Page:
Erica is a PGY2 resident in the Department of Psychiatry, Perelman School of Medicine at the University of Pennsylvania with an interest in neuroscience and medical education. After graduating from Yale with majors in Computer Science and Psychology, Erica spent 5 years as a research fellow at NIMH conducting neuroimaging studies that explored various aspects of women’s mental health. Erica’s NNCI submission paired a clinical case with a concise review of relevant functional neuroanatomy and a creative, interactive game that helps bring the content to life.
Liz is a PGY3 resident in the Institute of Living/Hartford Hospital Adult Psychiatry Residency Program. Liz graduated from the University of Massachusetts with a B.S. in Psychology and Neuroscience before attending the University of New England College of Osteopathic Medicine in Maine. During medical school Liz conducted research exploring the connection between cortical thinning in the temporal lobe and semantic memory impairment in frontotemporal dementia. Liz’s NNCI submission began with an overview of dopamine signaling followed by an interactive group activity illustrating the clinical relevance of these pathways.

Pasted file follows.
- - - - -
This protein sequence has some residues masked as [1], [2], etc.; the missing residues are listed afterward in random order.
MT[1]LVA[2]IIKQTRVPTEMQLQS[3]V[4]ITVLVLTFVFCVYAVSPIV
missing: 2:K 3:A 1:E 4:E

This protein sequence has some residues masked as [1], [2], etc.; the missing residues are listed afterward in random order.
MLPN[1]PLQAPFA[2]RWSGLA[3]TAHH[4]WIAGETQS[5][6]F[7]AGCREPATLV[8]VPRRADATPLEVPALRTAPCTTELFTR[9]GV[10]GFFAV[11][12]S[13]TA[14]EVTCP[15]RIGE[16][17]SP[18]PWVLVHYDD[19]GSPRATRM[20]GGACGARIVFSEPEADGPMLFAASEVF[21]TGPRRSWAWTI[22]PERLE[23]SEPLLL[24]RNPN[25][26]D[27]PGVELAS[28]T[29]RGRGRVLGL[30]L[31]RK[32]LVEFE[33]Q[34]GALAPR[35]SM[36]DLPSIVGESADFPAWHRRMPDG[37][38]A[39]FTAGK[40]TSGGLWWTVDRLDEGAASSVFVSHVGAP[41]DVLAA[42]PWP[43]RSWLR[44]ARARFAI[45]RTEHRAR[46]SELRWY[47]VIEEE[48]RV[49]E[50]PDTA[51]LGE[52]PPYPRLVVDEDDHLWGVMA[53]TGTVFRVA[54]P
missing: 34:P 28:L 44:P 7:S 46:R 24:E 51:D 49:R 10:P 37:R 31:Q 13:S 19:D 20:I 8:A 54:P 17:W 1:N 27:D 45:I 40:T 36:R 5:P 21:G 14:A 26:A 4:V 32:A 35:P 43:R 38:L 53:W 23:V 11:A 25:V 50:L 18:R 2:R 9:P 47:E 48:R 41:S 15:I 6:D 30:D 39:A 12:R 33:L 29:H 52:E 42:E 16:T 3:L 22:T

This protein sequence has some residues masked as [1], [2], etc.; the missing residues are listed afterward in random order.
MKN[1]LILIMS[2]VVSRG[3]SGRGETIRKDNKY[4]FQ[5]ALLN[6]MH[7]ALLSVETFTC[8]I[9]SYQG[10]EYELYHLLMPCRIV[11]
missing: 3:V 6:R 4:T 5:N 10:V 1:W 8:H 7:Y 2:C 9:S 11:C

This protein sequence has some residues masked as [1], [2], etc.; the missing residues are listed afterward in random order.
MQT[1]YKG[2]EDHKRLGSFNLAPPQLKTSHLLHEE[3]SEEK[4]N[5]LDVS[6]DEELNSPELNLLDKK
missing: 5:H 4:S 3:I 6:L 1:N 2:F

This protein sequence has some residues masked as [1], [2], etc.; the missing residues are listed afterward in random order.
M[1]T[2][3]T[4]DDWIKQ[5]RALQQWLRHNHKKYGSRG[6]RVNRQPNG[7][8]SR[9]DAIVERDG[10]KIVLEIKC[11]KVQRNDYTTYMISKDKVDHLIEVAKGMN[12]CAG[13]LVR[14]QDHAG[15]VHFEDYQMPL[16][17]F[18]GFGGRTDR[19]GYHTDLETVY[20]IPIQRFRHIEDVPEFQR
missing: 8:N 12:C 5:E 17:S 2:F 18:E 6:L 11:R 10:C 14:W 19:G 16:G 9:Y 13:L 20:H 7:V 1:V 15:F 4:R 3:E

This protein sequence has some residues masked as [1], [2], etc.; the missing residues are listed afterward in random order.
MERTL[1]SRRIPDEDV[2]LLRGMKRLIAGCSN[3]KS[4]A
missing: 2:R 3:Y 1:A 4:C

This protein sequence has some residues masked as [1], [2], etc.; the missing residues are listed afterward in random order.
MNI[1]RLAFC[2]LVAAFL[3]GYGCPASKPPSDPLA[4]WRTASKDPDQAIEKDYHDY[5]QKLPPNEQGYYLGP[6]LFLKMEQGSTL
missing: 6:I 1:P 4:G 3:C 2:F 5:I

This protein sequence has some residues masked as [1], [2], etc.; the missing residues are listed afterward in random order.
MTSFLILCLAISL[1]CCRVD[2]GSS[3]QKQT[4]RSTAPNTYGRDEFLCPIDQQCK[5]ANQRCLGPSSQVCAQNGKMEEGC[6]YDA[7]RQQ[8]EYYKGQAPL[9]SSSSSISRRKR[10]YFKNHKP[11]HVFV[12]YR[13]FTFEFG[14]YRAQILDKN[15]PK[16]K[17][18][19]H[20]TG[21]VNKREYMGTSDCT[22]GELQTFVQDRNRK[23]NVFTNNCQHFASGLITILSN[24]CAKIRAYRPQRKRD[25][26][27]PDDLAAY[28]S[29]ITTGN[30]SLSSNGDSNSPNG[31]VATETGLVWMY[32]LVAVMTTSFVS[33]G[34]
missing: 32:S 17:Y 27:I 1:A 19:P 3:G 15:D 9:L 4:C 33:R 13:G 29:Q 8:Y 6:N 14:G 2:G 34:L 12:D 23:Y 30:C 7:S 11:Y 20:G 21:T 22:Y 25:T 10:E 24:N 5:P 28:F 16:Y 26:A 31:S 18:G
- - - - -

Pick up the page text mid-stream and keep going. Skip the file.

Susan is a PGY3 resident in the Department of Psychiatry at Indiana University School of Medicine who has had a life-long passion for neuroscience. Susan also received her undergraduate, MD, and PhD degrees from Indiana University. Her PhD dissertation was on “Breast cancer, estrogen and memory: neuroimaging and genetic variation,” while her current research interests have turned towards applying graph theory / connectome techniques to structural and functional neuroimaging of patients with early psychosis. Her NNCI scholar submission included a storyboard and script for a Khan Academy style video on the “Neurobiology of Anhedonia.”
Matt is a PGY3 resident in the Adult Psychiatry Residency Training Program at the University of California, San Francisco with a long background in child and adolescent research including work at the NIMH, the Kennedy-Krieger Institute, and the Yale Child Study Center. His primary efforts have been geared towards making psychiatric and neuroscientific concepts accessible to a broad audience. His NNCI submission is a Progressive Case Conference focused on psychiatric pharmacogenomics. In addition to developing this session, he has co-authored a clinical commentary for Biological Psychiatry on this topic.